2.         In addition, trade and economic cooperation arrangements should mainstream Africa’s major economic development initiatives in the Agenda 2063 including BIAT/CFTA, PIDA, AIDA, CAADP and other regional integration programs and projects that have been designed to contribute to Africa’s transformation.

3.         Power Africa, an initiative of the US is welcomed and the US is urged to expand the program to cover trade related infrastructure beyond the power sector.

4.         US institutions in-charge of SPS and TBT related matters should work closely with AGOA eligible countries to provide capacity building to enable African countries to meet US standards within a timeframe of 3 to 5 years.

5.         The US government is urged to bring greater flexibility in the application of rules of origin. The Ministers emphasised that AGOA eligible countries should be included in the list of designated countries under the Trade Agreements Act (19 U.S.C.& 2501 – 2581) that require the US Government to acquire only US made or designated country end products.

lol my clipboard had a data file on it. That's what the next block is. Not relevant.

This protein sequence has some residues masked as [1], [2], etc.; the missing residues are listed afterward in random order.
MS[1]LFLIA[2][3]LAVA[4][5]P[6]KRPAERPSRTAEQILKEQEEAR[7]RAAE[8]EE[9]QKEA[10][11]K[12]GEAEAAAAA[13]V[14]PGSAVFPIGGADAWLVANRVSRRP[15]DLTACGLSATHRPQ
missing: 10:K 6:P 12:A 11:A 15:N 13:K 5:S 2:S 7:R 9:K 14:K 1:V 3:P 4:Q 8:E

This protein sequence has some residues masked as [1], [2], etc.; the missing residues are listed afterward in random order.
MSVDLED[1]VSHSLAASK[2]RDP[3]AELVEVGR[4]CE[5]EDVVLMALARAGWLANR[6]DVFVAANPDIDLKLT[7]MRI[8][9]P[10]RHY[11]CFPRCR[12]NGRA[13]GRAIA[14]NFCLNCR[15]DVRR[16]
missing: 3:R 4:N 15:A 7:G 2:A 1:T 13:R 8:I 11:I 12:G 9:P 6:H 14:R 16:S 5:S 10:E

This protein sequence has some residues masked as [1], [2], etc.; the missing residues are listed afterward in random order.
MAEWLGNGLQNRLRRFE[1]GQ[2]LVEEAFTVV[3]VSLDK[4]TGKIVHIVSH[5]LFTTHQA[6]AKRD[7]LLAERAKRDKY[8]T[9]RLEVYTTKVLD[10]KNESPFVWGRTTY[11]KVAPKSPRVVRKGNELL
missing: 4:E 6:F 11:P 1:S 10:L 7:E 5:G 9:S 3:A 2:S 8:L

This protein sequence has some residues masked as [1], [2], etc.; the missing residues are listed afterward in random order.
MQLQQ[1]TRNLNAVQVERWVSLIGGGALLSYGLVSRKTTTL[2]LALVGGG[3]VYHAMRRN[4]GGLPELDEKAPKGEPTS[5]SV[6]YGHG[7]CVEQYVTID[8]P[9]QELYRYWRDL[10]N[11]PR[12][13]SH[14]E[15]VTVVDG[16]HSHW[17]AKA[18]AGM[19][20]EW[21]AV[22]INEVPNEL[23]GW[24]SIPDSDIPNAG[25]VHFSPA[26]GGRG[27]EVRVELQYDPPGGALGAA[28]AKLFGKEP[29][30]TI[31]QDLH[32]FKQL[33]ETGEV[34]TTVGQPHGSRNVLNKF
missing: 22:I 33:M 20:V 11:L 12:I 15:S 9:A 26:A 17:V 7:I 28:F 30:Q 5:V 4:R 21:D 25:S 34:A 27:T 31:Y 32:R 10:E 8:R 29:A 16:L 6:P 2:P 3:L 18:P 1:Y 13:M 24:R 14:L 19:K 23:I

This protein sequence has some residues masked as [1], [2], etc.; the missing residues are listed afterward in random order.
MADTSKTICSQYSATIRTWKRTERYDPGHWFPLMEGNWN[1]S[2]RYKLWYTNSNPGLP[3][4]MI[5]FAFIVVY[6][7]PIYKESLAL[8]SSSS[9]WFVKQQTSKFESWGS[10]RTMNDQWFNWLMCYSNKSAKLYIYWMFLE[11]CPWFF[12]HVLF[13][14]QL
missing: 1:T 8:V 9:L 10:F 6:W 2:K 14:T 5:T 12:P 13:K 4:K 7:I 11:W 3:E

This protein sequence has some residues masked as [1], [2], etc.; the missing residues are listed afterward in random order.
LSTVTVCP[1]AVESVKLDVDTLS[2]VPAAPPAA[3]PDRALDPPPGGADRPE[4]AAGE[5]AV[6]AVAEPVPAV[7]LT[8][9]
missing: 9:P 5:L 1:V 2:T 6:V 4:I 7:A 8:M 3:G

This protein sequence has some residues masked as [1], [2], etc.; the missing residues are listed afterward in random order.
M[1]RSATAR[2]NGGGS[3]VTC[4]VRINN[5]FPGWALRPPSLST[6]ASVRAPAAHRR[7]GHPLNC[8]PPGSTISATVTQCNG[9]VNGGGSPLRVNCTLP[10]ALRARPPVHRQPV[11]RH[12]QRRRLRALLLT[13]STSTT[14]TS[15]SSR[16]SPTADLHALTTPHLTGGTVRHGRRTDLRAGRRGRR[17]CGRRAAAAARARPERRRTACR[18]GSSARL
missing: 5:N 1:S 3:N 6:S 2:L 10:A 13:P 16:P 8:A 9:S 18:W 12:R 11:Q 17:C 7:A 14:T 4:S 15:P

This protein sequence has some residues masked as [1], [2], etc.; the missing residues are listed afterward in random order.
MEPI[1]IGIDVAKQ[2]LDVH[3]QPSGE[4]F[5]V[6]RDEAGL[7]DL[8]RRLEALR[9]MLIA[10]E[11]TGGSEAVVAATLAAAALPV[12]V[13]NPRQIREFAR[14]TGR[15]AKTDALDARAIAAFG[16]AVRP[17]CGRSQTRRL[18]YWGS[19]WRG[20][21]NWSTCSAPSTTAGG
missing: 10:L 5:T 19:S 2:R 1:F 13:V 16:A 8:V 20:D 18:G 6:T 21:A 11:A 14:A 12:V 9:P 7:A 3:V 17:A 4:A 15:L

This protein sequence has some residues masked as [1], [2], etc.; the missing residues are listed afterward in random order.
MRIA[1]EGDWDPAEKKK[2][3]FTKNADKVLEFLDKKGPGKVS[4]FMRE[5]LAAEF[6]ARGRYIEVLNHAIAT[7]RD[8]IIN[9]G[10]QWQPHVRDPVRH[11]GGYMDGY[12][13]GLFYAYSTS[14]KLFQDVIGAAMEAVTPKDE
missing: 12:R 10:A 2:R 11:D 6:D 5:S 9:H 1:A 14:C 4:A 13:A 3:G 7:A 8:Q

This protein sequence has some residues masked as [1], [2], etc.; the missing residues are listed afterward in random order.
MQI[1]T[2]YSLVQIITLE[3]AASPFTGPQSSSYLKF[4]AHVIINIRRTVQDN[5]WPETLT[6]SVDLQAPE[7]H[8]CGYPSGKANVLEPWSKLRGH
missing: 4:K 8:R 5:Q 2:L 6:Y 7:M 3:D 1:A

Distributed by APO on behalf of The Department of Trade and Industry, South Africa.

27 Sep

Norway to establish Embassy in Mali

The Government has recently stepped up Norway’s efforts to promote stabilisation and conflict resolution in the Sahel region. Developments in Mali in the time ahead will be of great importance for the region as a whole. Norway’s contribution to the UN mission in Mali (MINUSMA) has added an extra dimension to Norway’s efforts in the Sahel. Earlier this year, Minister of Foreign Affairs Børge Brende and Minister of Defence Ine Eriksen Søreide visited Mali for political talks and for meetings with Norwegian military personnel.

‘Norway’s efforts in Mali are part of our focus on fragile states and on countering violent extremism. Promoting peace and stability in the Sahel will be important for fostering growth and development, and for preventing high rates of migration from the region in the future,’ said Mr Brende.